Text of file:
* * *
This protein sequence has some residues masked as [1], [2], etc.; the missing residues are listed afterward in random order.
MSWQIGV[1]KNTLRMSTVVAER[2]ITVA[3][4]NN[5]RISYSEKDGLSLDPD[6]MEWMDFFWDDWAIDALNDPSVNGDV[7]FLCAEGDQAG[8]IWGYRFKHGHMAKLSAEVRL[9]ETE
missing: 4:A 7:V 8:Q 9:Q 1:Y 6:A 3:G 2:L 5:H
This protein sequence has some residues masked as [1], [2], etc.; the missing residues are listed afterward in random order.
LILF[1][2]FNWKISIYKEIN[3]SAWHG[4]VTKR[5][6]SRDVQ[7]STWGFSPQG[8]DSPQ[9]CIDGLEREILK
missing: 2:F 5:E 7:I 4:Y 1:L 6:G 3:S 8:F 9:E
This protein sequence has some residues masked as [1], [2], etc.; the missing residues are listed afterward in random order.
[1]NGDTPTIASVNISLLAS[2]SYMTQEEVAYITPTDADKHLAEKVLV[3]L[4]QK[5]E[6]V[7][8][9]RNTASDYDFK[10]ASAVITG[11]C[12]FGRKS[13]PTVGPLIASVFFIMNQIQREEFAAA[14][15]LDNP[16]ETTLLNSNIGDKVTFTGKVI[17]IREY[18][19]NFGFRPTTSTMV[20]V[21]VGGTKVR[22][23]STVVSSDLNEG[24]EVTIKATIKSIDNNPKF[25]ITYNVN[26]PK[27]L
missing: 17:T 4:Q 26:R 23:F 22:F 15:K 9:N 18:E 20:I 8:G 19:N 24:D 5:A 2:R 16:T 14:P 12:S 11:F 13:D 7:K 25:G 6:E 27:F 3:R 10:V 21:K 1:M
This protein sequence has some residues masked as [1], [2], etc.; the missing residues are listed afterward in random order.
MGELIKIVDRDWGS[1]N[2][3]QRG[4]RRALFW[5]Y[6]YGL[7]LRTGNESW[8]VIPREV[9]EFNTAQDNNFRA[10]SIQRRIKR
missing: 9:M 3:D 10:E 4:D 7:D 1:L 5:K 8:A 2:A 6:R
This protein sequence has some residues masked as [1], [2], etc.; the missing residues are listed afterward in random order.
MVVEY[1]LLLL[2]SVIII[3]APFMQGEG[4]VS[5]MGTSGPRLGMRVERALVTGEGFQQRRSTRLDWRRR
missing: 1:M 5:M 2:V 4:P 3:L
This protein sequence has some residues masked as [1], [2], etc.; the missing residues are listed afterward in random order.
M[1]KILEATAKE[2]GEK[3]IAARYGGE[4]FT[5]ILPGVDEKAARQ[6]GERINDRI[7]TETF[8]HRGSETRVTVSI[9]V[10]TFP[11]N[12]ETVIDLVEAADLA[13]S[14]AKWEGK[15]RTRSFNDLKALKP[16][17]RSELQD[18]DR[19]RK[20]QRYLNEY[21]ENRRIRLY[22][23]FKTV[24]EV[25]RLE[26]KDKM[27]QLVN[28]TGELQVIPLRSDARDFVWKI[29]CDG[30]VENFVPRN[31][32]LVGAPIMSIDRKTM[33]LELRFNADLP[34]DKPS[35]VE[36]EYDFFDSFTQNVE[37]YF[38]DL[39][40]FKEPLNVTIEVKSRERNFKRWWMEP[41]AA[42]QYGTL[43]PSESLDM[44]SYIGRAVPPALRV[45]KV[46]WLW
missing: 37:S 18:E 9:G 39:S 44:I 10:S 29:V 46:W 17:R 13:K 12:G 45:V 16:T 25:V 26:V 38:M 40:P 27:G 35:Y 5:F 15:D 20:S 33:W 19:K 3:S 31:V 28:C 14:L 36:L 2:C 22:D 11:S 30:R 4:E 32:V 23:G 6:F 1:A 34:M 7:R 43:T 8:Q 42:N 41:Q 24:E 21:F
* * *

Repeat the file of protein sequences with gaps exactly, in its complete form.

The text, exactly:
This protein sequence has some residues masked as [1], [2], etc.; the missing residues are listed afterward in random order.
MSWQIGV[1]KNTLRMSTVVAER[2]ITVA[3][4]NN[5]RISYSEKDGLSLDPD[6]MEWMDFFWDDWAIDALNDPSVNGDV[7]FLCAEGDQAG[8]IWGYRFKHGHMAKLSAEVRL[9]ETE
missing: 4:A 7:V 8:Q 9:Q 1:Y 6:A 3:G 2:L 5:H
This protein sequence has some residues masked as [1], [2], etc.; the missing residues are listed afterward in random order.
LILF[1][2]FNWKISIYKEIN[3]SAWHG[4]VTKR[5][6]SRDVQ[7]STWGFSPQG[8]DSPQ[9]CIDGLEREILK
missing: 2:F 5:E 7:I 4:Y 1:L 6:G 3:S 8:F 9:E
This protein sequence has some residues masked as [1], [2], etc.; the missing residues are listed afterward in random order.
[1]NGDTPTIASVNISLLAS[2]SYMTQEEVAYITPTDADKHLAEKVLV[3]L[4]QK[5]E[6]V[7][8][9]RNTASDYDFK[10]ASAVITG[11]C[12]FGRKS[13]PTVGPLIASVFFIMNQIQREEFAAA[14][15]LDNP[16]ETTLLNSNIGDKVTFTGKVI[17]IREY[18][19]NFGFRPTTSTMV[20]V[21]VGGTKVR[22][23]STVVSSDLNEG[24]EVTIKATIKSIDNNPKF[25]ITYNVN[26]PK[27]L
missing: 17:T 4:Q 26:R 23:F 22:F 15:K 9:N 18:E 20:I 8:G 19:N 24:D 5:A 2:R 16:T 14:P 12:S 11:F 13:D 7:K 25:G 6:E 27:F 3:R 10:V 21:K 1:M
This protein sequence has some residues masked as [1], [2], etc.; the missing residues are listed afterward in random order.
MGELIKIVDRDWGS[1]N[2][3]QRG[4]RRALFW[5]Y[6]YGL[7]LRTGNESW[8]VIPREV[9]EFNTAQDNNFRA[10]SIQRRIKR
missing: 9:M 3:D 10:E 4:D 7:D 1:L 5:K 8:A 2:A 6:R
This protein sequence has some residues masked as [1], [2], etc.; the missing residues are listed afterward in random order.
MVVEY[1]LLLL[2]SVIII[3]APFMQGEG[4]VS[5]MGTSGPRLGMRVERALVTGEGFQQRRSTRLDWRRR
missing: 1:M 5:M 2:V 4:P 3:L
This protein sequence has some residues masked as [1], [2], etc.; the missing residues are listed afterward in random order.
M[1]KILEATAKE[2]GEK[3]IAARYGGE[4]FT[5]ILPGVDEKAARQ[6]GERINDRI[7]TETF[8]HRGSETRVTVSI[9]V[10]TFP[11]N[12]ETVIDLVEAADLA[13]S[14]AKWEGK[15]RTRSFNDLKALKP[16][17]RSELQD[18]DR[19]RK[20]QRYLNEY[21]ENRRIRLY[22][23]FKTV[24]EV[25]RLE[26]KDKM[27]QLVN[28]TGELQVIPLRSDARDFVWKI[29]CDG[30]VENFVPRN[31][32]LVGAPIMSIDRKTM[33]LELRFNADLP[34]DKPS[35]VE[36]EYDFFDSFTQNVE[37]YF[38]DL[39][40]FKEPLNVTIEVKSRERNFKRWWMEP[41]AA[42]QYGTL[43]PSESLDM[44]SYIGRAVPPALRV[45]KV[46]WLW
missing: 37:S 18:E 9:G 39:S 44:I 10:S 29:V 46:W 17:R 13:K 12:G 45:V 16:T 25:V 26:V 38:M 40:P 27:G 35:Y 5:F 15:D 20:S 33:W 19:K 3:S 31:V 28:C 14:L 36:L 2:C 22:D 11:S 30:R 4:E 32:V 23:G 6:F 1:A 34:M 7:R 43:T 8:Q 42:N 41:Q 24:E 21:F